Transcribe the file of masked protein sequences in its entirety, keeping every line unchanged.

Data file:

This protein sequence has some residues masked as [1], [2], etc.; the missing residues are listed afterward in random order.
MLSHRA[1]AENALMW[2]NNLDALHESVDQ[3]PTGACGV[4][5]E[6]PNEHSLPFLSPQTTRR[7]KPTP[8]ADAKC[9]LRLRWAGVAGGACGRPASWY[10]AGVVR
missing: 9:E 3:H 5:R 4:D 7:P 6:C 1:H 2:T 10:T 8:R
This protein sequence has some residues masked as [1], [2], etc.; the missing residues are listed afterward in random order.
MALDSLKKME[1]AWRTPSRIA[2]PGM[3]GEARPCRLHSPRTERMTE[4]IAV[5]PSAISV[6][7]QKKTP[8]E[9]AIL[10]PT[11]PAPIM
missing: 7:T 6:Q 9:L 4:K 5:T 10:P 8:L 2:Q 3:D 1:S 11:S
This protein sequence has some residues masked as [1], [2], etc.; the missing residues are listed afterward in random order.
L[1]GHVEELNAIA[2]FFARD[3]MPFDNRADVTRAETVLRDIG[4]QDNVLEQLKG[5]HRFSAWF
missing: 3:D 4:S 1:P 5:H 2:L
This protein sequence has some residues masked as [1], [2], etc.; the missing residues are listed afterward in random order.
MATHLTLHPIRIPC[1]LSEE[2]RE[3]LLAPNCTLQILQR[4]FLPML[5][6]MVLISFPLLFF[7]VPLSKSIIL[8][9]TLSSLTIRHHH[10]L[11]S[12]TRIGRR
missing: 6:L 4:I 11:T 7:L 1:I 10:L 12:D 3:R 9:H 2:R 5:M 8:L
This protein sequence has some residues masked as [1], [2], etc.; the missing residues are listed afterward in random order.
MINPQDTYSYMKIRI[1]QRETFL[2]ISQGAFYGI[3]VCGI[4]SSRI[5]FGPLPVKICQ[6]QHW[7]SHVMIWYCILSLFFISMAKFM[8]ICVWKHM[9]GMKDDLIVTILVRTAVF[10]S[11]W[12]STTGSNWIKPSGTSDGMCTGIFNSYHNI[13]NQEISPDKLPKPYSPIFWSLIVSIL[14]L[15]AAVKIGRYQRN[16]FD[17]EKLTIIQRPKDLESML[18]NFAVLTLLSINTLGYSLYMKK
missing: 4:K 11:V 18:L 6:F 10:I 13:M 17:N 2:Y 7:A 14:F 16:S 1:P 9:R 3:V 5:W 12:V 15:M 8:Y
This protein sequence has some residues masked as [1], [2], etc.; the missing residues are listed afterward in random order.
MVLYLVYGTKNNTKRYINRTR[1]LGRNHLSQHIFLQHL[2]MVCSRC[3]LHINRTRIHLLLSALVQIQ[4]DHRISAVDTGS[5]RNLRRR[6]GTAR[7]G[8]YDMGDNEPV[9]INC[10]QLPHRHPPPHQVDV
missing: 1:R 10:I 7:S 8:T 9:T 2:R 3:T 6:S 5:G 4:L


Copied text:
This protein sequence has some residues masked as [1], [2], etc.; the missing residues are listed afterward in random order.
MLSHRA[1]AENALMW[2]NNLDALHESVDQ[3]PTGACGV[4][5]E[6]PNEHSLPFLSPQTTRR[7]KPTP[8]ADAKC[9]LRLRWAGVAGGACGRPASWY[10]AGVVR
missing: 9:E 3:H 5:R 4:D 7:P 6:C 1:H 2:T 10:T 8:R
This protein sequence has some residues masked as [1], [2], etc.; the missing residues are listed afterward in random order.
MALDSLKKME[1]AWRTPSRIA[2]PGM[3]GEARPCRLHSPRTERMTE[4]IAV[5]PSAISV[6][7]QKKTP[8]E[9]AIL[10]PT[11]PAPIM
missing: 7:T 6:Q 9:L 4:K 5:T 10:P 8:L 2:Q 3:D 1:S 11:S
This protein sequence has some residues masked as [1], [2], etc.; the missing residues are listed afterward in random order.
L[1]GHVEELNAIA[2]FFARD[3]MPFDNRADVTRAETVLRDIG[4]QDNVLEQLKG[5]HRFSAWF
missing: 3:D 4:S 1:P 5:H 2:L
This protein sequence has some residues masked as [1], [2], etc.; the missing residues are listed afterward in random order.
MATHLTLHPIRIPC[1]LSEE[2]RE[3]LLAPNCTLQILQR[4]FLPML[5][6]MVLISFPLLFF[7]VPLSKSIIL[8][9]TLSSLTIRHHH[10]L[11]S[12]TRIGRR
missing: 6:L 4:I 11:T 7:L 1:I 10:L 12:D 3:R 9:H 2:R 5:M 8:L
This protein sequence has some residues masked as [1], [2], etc.; the missing residues are listed afterward in random order.
MINPQDTYSYMKIRI[1]QRETFL[2]ISQGAFYGI[3]VCGI[4]SSRI[5]FGPLPVKICQ[6]QHW[7]SHVMIWYCILSLFFISMAKFM[8]ICVWKHM[9]GMKDDLIVTILVRTAVF[10]S[11]W[12]STTGSNWIKPSGTSDGMCTGIFNSYHNI[13]NQEISPDKLPKPYSPIFWSLIVSIL[14]L[15]AAVKIGRYQRN[16]FD[17]EKLTIIQRPKDLESML[18]NFAVLTLLSINTLGYSLYMKK
missing: 4:K 11:V 18:L 6:F 10:I 13:M 17:N 2:Y 7:A 14:F 16:S 1:P 9:R 3:V 5:W 12:V 15:M 8:Y
This protein sequence has some residues masked as [1], [2], etc.; the missing residues are listed afterward in random order.
MVLYLVYGTKNNTKRYINRTR[1]LGRNHLSQHIFLQHL[2]MVCSRC[3]LHINRTRIHLLLSALVQIQ[4]DHRISAVDTGS[5]RNLRRR[6]GTAR[7]G[8]YDMGDNEPV[9]INC[10]QLPHRHPPPHQVDV
missing: 1:R 10:I 7:S 8:T 9:T 2:R 3:T 6:S 5:G 4:L